Negishi: Using the results from my studies, I will construct an analytic framework that integrates international human rights law and constitutional law (Figure 3). In the longer term, I will design a framework to guarantee human rights and that incorporates and integrates the development of plural areas (Figure 4). In parallel with these studies focusing on the guarantee of human rights, I will also study the topic of “Opinio juris in the International Lawmaking: Harmony between State Consent and Public Conscience,” which is an issue underlying international law in general. The aim of this is to provide a new perspective for resolving theoretical and practical issues when forming international law and aligning the will of the state that has been the traditional foundation of international law, with public conscience that has penetrated modern international law. This theme is so broad that I am not certain whether I can find the answer by the end of my career. Nevertheless, I am developing it steadily and boldly by finding opportunities to present new studies, such as at the conference of the Japanese Society of International Law last year or the European Society of International Law Research Forum scheduled this year.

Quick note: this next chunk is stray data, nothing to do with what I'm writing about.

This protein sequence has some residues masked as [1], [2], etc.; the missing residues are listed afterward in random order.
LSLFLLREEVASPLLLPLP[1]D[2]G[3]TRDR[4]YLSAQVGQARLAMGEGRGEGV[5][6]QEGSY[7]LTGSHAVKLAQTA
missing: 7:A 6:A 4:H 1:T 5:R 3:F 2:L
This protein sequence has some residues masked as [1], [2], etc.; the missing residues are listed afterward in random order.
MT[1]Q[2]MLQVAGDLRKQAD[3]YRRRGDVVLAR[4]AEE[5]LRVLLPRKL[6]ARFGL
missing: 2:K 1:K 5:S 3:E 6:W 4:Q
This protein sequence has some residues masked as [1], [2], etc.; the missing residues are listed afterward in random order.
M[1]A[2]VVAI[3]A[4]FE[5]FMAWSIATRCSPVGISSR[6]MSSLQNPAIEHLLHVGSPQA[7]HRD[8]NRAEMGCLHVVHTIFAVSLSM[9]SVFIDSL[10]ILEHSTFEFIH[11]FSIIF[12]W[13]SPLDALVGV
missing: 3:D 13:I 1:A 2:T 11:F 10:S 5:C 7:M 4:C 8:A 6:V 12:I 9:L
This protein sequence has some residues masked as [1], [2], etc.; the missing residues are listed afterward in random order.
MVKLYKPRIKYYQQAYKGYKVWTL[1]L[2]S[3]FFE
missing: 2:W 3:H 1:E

Negishi: To use a medical metaphor, in traditional European thinking, patients are only informed of the name of their disease (recognition of state responsibility) and are then left to what they can do for themselves. However, the subjects of my study—Latin America and Central and Eastern Europe—are still in a situation where, although previous dictatorial regimes have collapsed and are being replaced with democratic governments, those responsible for the human rights violations are not being held responsible. International society may need to prescribe appropriate medication (identification of domestic remedies), or conduct an operation to stimulate weakened organs (assistance of governmental agencies), and, in extreme cases, remove tumors (invalidation of domestic law).